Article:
Let's not pretend to allow phone usage is some how more enlightened that not allowing them. One could make the same argument for other things allowed or prohibited by BSA. The point is that the Scouts themselves came up with the idea having tried other options. Why did they do that? Because some folks can't or won't abide by the policy. To imply that Scouts will adapt as the mature is not always correct. In fact, often it isn't; especially with as ubiquitous as technology has become. Many feel entitled to have their phones 24/7.

 

Your post is still written as if maturity doesn't happen. Instead of debating my experiences with your experiences, you should be asking why scouts' and troops mature differently.

 

The simple answer is they aren't given the expectation to mature. Scouts can only grow when they are given the room to learn from their decisions AND have a bases to compare their decisions against. In general that basest is the scout law. But more specifically it's the adults interpretation of the law, which is the expectation.

 

The reason many troops don't continue maturing is because the adults aren't maturing. They have taken a stand on an expectation. All units do it to some degree. The adults simply don't consider other expectations, so growth and maturity stop.

 

For a troop to remove the boundaries that prevent Scout growth, the adults have to grow and mature faster than the scouts. Expectations of a mature program are dynamic. Expectations (maturity) keep changing to continue challenging the scouts decision processes. It's very hard work for adults in a mature patrol method program. Not everyone is up for the challenge. And sadly sometimes it's just pride. Some adults like being in charge, so they don't allow growth and creativity that doesn't come from them. The best scoutmasters are very humble in their nature.

 

Barry

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Your post is still written as if maturity doesn't happen. Instead of debating my experiences with your experiences, you should be asking why scouts' and troops mature differently.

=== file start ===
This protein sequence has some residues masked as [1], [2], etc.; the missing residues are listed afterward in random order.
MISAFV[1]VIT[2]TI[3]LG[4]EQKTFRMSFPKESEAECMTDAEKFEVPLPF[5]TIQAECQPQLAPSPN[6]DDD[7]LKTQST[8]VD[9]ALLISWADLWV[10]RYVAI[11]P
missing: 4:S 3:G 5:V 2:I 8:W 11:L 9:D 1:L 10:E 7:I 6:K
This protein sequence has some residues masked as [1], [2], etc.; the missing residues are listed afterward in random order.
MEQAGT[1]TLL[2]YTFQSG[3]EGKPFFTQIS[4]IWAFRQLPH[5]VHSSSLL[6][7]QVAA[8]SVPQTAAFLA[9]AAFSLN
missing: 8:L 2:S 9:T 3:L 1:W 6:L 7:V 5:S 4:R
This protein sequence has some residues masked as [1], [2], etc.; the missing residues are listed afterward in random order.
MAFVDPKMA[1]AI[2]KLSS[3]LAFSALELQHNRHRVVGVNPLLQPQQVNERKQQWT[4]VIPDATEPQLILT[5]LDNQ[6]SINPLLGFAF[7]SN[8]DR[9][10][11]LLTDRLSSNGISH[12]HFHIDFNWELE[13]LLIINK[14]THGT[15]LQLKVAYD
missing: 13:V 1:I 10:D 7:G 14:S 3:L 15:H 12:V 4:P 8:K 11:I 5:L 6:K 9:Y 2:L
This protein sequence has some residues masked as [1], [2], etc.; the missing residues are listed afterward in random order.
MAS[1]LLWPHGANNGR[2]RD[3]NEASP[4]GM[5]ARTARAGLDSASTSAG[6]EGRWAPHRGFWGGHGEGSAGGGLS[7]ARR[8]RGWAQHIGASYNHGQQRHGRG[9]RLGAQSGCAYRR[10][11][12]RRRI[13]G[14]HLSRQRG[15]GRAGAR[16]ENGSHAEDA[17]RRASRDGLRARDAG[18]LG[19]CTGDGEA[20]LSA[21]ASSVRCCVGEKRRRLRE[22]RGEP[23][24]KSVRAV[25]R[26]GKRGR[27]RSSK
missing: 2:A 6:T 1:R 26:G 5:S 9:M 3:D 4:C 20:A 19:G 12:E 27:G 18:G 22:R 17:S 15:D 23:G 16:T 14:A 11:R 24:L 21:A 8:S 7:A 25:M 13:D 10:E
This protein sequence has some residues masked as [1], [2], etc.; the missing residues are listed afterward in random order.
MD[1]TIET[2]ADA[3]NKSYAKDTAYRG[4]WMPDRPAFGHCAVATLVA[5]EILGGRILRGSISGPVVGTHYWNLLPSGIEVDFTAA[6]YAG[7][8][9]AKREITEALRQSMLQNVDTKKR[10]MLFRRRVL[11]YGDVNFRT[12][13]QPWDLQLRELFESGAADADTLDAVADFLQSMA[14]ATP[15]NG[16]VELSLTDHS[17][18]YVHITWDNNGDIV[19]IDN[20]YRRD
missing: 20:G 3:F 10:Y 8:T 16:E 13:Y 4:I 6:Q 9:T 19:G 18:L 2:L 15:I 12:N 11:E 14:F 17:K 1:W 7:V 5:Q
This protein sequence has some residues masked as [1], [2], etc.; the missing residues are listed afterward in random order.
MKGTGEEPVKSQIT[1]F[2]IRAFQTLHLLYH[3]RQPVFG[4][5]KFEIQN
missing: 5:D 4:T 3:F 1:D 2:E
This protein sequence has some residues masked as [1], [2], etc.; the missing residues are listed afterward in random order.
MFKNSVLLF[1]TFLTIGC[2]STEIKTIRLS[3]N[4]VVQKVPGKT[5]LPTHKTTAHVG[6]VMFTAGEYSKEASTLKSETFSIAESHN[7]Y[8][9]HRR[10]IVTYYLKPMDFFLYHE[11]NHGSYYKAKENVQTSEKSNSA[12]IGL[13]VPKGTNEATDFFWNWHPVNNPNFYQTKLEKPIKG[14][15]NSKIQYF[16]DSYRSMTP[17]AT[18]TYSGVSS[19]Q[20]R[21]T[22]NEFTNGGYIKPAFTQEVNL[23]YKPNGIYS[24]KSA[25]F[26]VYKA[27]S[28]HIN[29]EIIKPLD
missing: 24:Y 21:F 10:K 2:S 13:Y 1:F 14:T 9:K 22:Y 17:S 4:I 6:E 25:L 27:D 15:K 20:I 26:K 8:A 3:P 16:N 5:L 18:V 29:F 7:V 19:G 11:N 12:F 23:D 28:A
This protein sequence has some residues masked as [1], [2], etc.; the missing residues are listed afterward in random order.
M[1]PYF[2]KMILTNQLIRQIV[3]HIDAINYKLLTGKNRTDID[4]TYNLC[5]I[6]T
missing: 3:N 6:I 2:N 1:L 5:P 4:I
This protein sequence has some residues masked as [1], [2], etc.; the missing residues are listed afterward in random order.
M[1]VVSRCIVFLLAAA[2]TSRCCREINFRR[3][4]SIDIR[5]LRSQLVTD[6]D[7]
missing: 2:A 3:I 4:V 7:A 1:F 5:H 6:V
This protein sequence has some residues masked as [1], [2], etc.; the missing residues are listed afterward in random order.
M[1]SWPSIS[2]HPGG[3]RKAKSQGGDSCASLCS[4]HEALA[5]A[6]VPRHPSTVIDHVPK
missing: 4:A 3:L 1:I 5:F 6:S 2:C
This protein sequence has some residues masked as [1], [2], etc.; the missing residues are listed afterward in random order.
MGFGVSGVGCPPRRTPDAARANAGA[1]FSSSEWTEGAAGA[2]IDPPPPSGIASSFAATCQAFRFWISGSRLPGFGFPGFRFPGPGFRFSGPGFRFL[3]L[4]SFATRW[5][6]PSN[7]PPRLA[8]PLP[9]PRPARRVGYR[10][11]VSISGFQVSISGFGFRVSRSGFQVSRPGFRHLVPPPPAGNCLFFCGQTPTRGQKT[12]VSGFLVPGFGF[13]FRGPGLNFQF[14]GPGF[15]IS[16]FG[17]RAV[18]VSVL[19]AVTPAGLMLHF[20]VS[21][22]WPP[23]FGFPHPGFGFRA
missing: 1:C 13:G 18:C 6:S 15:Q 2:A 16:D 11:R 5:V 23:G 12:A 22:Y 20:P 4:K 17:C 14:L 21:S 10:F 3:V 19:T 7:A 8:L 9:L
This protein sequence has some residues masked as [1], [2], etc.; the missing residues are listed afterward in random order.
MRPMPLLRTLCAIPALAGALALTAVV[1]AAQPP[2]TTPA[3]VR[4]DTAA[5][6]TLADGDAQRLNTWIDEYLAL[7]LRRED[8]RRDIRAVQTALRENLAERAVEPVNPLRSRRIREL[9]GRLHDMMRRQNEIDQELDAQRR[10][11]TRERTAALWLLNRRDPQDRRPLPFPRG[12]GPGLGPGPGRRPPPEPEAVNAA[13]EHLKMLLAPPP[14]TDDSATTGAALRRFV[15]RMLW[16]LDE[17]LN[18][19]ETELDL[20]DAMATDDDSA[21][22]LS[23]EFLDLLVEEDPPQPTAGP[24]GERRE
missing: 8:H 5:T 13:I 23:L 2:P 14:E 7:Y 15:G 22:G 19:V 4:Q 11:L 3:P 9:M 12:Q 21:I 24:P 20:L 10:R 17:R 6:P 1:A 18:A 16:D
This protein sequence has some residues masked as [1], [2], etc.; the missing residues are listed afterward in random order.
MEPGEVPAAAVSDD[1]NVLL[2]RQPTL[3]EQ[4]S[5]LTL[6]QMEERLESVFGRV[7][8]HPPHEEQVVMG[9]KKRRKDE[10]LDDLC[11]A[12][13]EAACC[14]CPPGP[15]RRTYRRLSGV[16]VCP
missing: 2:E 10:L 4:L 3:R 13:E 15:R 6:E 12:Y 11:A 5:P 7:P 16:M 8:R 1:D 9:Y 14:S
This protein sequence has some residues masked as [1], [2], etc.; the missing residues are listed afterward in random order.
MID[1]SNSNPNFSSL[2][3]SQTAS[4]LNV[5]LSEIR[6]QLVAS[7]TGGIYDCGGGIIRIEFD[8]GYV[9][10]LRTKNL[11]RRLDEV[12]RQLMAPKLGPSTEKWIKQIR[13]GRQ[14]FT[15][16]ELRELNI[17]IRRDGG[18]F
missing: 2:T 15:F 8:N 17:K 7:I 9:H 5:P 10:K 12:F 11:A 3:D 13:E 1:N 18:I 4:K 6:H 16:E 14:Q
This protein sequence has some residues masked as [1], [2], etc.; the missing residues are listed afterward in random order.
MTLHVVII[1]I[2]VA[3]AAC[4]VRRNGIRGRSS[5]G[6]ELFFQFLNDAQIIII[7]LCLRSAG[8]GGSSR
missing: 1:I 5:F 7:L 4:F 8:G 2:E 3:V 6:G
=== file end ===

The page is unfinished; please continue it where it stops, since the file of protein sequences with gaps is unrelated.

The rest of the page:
The simple answer is they aren't given the expectation to mature. Scouts can only grow when they are given the room to learn from their decisions AND have a bases to compare their decisions against. In general that basest is the scout law. But more specifically it's the adults interpretation of the law, which is the expectation.

 

Sorry, but we've tried all that. They mature in other areas just fine. But some kids just won't put up the devices. When they don't it leads to others wondering why they have to abide by the rules. You act as if there's only one road to maturity. My guys are no more or less mature than anyone else's. They just got tired of a few guys breaking the rules. Their approach was to eliminate the temptation. Guess what? I works. And no, it doesn't make them any less mature than your method.

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I had an older scout patrol use the cell phone to call home and leave an outing early leaving the younger boys to clean up camp.  The older boy PL was finishing up on his Eagle and was scheduling his EBOR.  It was unfortunate for him the council required a "glowing" recommendation from the SM.  Well, he made his choice, and I made mine.  This recommendation is not required according to the National requirements, so I just sat on it.  The scout had plenty of time to Eagle, but eventually we talked about how his choices applied to his leadership and he was given a chance to prove this recent choice was an anomaly and not the norm.  One moment of electronic indiscretion, turned into 6 months of hard word to prove to the SM he was worthy of a "glowing" recommendation for Eagle.